Dark Mirror, by M.J. Putney

Dark Mirror, by M.J. Putney (St. Martin's Press, 2011, 304 pp)

Young Lady Victoria lives in an early 19th-century England where a fair number of people have magical gifts--Tory, for instance, finds herself floating one morning when she is sixteen, and finds the sensation rather pleasing. Less pleasing is the fact that magic is verboten to the upper classes; no girl known to have magical gifts will ever be presented at court. Instead, a stint at Lacklands school awaits, where the tainted children of the nobility are sent to be "cured."

Tory is not so sure that she wants to repress her magical gifts, and when she finds that there are others at Lacklands who think that magic might actually be something to celebrate (and potentially useful in a military way, what with the threat of Napoleon looming across the channel), she joins in their forbidden night time classes. As an added bonus, two of her classmates are young men who are more than a little attractive....

Ok. That's the first half of the book-- and it's rather a pleasant magic school story, made interesting by the fact that the school exists to squelch the magic! Putney never had me quite convinced that it really was set in Regency England (for one thing, the nickname "Tory" felt out of place to me, and the dialogue didn't quite convince me), but still it was a just fine story, if not a terribly original conceit.

But--the second half of the book was a whole nother story, with the plot taking a dramatically different and utterly unexpected twist that changed everything! It becomes a time travel book!

Read on if you want to learn what period was time-travelled to and why! Stop reading now if you haven't read it yet, because I'm about to go back to plot summary mode and it will be spoilerish.

Under Lacklands school is a mirror made by Merlin (!) that transports people through time. And Tory and some of her close friends (including both cute guys) accept the chance to use their despised magical gifts to help their country in its time of greatest danger. Forget Napoleon--World War II is happening, and the British soldiers trapped at Dunkirk need all the help they can get....

Yes, early 19th-century magical teens come forward in time to help with Dunkirk!

I found this tremendously diverting.

I never did feel all that convinced by Putney's WW II era Britain either, and there were sentences and bits of scenes that didn't quite work for me. For one thing, although Tory is new to the actual study of magic and her own gifts, she manages to do things I couldn't believe she was capable of. For another, the romance was very much of the chemistry/electrical connection type, with mysterious Issues involved, and so not my thing, and the guy in question is named Justin, which I don't think was all that common in English aristocratic circles of the early 19th century (correct me if I'm wrong!).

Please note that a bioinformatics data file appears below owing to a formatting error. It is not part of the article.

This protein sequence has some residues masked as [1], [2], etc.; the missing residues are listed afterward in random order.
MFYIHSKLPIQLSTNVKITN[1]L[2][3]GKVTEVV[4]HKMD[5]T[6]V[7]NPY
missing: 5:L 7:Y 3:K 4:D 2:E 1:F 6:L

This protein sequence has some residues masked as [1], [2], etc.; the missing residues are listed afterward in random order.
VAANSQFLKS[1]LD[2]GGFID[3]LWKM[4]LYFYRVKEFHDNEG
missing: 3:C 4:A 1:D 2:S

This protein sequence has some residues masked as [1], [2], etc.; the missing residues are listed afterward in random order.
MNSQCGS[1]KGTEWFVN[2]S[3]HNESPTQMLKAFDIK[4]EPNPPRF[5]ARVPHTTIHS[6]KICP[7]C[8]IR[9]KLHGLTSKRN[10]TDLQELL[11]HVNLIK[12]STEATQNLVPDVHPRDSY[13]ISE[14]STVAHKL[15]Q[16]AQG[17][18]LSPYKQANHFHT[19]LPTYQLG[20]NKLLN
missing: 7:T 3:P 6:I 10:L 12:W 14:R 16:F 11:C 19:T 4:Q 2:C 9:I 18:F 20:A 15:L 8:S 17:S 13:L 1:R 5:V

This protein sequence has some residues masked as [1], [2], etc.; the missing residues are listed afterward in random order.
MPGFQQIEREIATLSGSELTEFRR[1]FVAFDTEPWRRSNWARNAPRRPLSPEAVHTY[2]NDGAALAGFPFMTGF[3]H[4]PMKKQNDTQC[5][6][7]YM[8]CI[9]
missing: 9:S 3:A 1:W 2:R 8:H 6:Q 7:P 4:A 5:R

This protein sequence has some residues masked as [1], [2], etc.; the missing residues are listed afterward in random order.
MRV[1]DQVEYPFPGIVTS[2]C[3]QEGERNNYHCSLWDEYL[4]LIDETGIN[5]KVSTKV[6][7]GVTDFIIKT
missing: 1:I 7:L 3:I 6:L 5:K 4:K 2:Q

However, even though I never truly had confidence in the author, and kept questioning things, it was a fun time-travel adventure. And there will be a sequel (Dark Passage, Sept, 2011)! Tory and co. will go back to WW II France, and use their magic some more! I am looking forward to it lots....

And isn't it pretty?


  1. Thanks for the review. I bought this, but have yet to read it.

  2. Oh, I was curious about this book, but I forgot all about it. Thanks for reminding me!

  3. You have almost convinced me to read this-I think. I'm debating whether or not the anachronisms will drive crazy or if I can overlook them because the concept sounds delightful.

  4. Tory is not exactly 19th c either. This sounds like a really neat premise, but I suspect that I would be overly annoyed by the iffy-periodness. (Why can more people not write like Y.S. Lee?)

  5. huh? I was afraid to read on since you gave us fair warning that there were spoilers so I don't know if you ended up liking this one. Anyway, I do like the cover very much and who doesn't like a good time travel story (from the cover it looks like she travels to the 1900s sometime??)


  6. Read it, decent enough but not worth a re-read.

  7. I'm not at all sure I'll ever read this one again either, Alyssa, but I did come down on the like pretty well side, Sharry, with reservations. It was just fine, more than a bit fun, but I couldn't suspend my disbelief quite enough for it to be more than that.

  8. Gonna read this one :) add it to my growing libary :) p.s even though i read, i stink at spelling... doesnt make sense i know :)

  9. It's a fun one--I hope you enjoy it! Which reminds me--I have to get a hold of the sequel....

    And I bet I spell far worse than you do!


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